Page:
In today’s fast paced agile world, keeping data safe should be everyone’s job, with collaborative and robust security processes in place. To ensure success, especially with multiple iterations of software being pushed into production daily, we need to have a framework in place that will bring the required people, processes and tools together. One such framework is DevSecOps.
Implementing a DevSecOps framework and culture into your business will reduce the need for large-scale security fixes downstream by enabling your teams to make better decisions at the very beginning of their projects.
We will be building on our in-depth article on DevSecOps to focus on six best practices you should follow to implement a DevSecOps framework in your organization, covering
- 1. Automate
- 2. Check Code dependencies
- 3. One step at a time
- 4. Pick your tools carefully
- 5. Threat modeling
- 6. Secure coding training
Speed and automation is crucial for DevOps. The time it takes for code to be pushed to production is imperative and security testing must be part of that workflow, without slowing you down. Developers are releasing 100 times more code than 10 years ago and are introducing security vulnerabilities at the same rate too. Manual tests simply can’t keep up with the speed at which organizations release code today and create too many bottlenecks.
Include automated security controls and innovative security scanning (like Bright’s) early and everywhere in the development lifecycle.
2. Check code dependencies
Despite growing concerns, enterprises are using open-source third-party components more than ever before. With the tight schedule and load of tasks, developers often don’t have the time to analyze all the components they use. We need an automated process for managing those components.
3. One step at a time
When implementing new tools like SAST to a CI/CD chain, security teams often turn on detection of all supported vulnerabilities, causing frustration and possible conflict with developers. The high rate of false positives with these tools can also impact developer adoption.
Start introducing the tool by setting it up so it detects only a few vulnerability categories, such as SQL Injection. This will give your developers time to get familiar with the tool and understand how it helps them detect vulnerabilities while coding. That will increase adoption of the tool, or reduce the likelihood of it being rejected out of hand.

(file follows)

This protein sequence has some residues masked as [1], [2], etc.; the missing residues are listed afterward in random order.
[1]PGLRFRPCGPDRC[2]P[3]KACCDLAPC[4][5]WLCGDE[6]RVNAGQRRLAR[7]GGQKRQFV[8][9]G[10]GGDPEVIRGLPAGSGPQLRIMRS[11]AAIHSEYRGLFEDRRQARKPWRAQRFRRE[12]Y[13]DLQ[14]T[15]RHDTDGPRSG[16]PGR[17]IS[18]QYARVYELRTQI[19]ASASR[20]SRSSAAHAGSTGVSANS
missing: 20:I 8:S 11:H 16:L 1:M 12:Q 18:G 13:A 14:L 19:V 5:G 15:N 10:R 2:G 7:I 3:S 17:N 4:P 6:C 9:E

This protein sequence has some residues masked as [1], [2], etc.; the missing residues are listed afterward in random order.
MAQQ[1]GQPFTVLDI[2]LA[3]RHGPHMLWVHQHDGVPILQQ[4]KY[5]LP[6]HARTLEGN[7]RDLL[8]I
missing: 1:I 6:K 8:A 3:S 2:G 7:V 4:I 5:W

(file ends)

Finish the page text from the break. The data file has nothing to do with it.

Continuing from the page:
One step at a time – by disrupting things you will just slow down developers and cause possible conflict.
4. Pick your tools carefully
When choosing the right security tools for your organization, you need to consider these main features:
One of the key aspects you have to consider is the tools ability to seamlessly and easily integrate into the development pipeline, with a direct feedback loop for developers while also providing the security team and management with full visibility.
Developer First Mindset
With DevOps and CI/CD, security tooling needs to be built with developers in mind – for security scanners, developers need to be able to initiate scans quickly, without leaving their existing toolset, controlling scans via code, or to have global configuration files for security governance.
With most legacy tools being built for security professionals, they can be hard to use, configure and understand the output. Ensuring the tooling truly focuses on enabling developers will maximize success, by leveraging your largest team to spearhead your security efforts
Speed and Accuracy